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Friday, April 23, 2010

Winiata calms fears on declaration

Maori Party president Whatarangi Winiata says people should not fear the UN Declaration on the Rights of Indigenous Peoples will be abused by Maori.

Professor Winiata says like the Treaty of Waitangi, the declaration affirmed by the government this week will contribute to the richness of New Zealand's race relations.

He says the aspirational document is likely to affect the way laws are made and interpreted, but it won't be used as a stick.

“ We don't have any reason to be afraid that there will be any attempts to abuse it or that any attempts that are made will be dealt with so that the misuse doesn't occur,” Professor Winiata says.

National's support for the declaration has enhanced the relationship with the Maori Party.

SMOKING LINK TO MAORI SUDDEN INFANT DEATH DECRIED

A spokesperson for Maori SIDS says smoking is probably the largest single cause of sudden infant deaths among Maori.

Herena Te Wano says that's why her organisation presented the Maori Affairs select committee inquiry into the tobacco industry with 60 pairs of baby booties, representing the children who die every year of SIDS.

She says while bed sharing is a factor in the disproportionately high rate of SIDS among Maori, smoking during pregnancy or after greatly compounds the risk.

“We don't counsel against bed sharing. However, when a mother has smoked during pregnancy, we advise they should choose a safer option to sleep their baby away from them either in a cot, a basinet or a wahakura which is a flax bassinet for babies aged from zero to six months,” Ms Te Wano says.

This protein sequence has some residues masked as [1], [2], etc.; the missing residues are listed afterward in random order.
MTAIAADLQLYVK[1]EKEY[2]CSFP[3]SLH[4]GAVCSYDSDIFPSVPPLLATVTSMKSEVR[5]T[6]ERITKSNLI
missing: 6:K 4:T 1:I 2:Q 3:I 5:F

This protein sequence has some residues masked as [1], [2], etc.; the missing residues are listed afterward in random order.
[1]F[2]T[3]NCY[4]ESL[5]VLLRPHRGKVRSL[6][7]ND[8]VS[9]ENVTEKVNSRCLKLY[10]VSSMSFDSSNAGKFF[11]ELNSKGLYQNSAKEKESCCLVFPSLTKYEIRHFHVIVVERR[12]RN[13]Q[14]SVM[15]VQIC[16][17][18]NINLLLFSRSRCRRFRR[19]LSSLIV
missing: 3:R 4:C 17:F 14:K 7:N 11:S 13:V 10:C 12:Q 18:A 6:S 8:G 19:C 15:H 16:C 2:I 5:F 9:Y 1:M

Maori SIDS would support a ban on the sale of tobacco products, but would also like to see more education programmes targeted at Maori.

NAZAC OBSERVANCES SHAPE HOROMIA

Ikaroa Rawhiti MP Parekura Horomia says as the number of Maori World War 2 veterans continues to decline, more attention should be paid the needs of Maori soldiers from subsequent military actions.

Mr Horomia plans to make his annual Anzac Day pilgrimage on Sunday starting at the dawn parade near his Tolaga Bay home and taking in commemoration events in Gisborne, Wairoa and Hawkes Bay.

He says since attending his first parade as a child, he's embraced the annual ritual of acknowledging the sacrifices of his forbears, and now his contemporaries.

DIRT LOGIC DIFFERENTIATOR FOR NATIONAL

Leading Maori Party member Derek Fox believes the Government has affirmed the United Nations Declaration on the Rights of Indigenous Peoples as a way to differentiate itself from Labour.

Mr Fox says the decision to reverse the previous Labour government's vote against the document shows the merits of the Maori Party's decision to support National.

But that support alone wouldn't be enough for such a major shift in New Zealand foreign policy.

“It would be nice to say that yes, it was entirely because of the Maori Party that National has gone along with the Rights of Indigenous Peoples but National too needs to demonstrate a point of difference between it and Labour. The DRIP is part of that,” Mr Fox says.

After the election, he told his Maori Party colleagues they had 18 months to produce tangible benefits for Maori, and the declaration can be counted as such a benefit.

MAORI DOCUMENTARIES FOR FREE ONLINE AT NZ ON SCREEN

On-line audiences can watch a wide selection of Maori films as part of NZ On Screen's free ANZAC collection.

Irene Gardiner, the content director of the New Zealand on Air-funded service, says Maori-themed movies and documentaries were some of the most popular items in last year's ANZAC collection.

She expects strong interest again for documentaries about Victoria Cross winners Willie Apiata and Te Moananui a Kiwa Ngarimu, RNZAF pilot John Pohe, who plotted the legendary Great Escape from Stalag Luft, and Tainui Stevens' Maori Battalion March to Victory.

Taika Waititi's short film Tama Tu is also available on the site nzonscreen.com

SONG COMPOSED TO HONOUR BATTALION MEMBERS

Meanwhile, a London-based Maori singer sopngwriter hopes a song he composed to honour his grandfather's service in the 28 Maori Battallion will strike a chord with other soldiers' descendants.

Jayson Norris, who hails from Kaitaia, is back for a promotional tour.

He says his late koro Charlie never spoke much about the war, but the song Freedom to Live speaks of the bravery of those who served.

He's honoured Freedom to Live was chosen by 28 Maori Battalion Association as a tribute song to play at their Crete and Greece ceremony next month.

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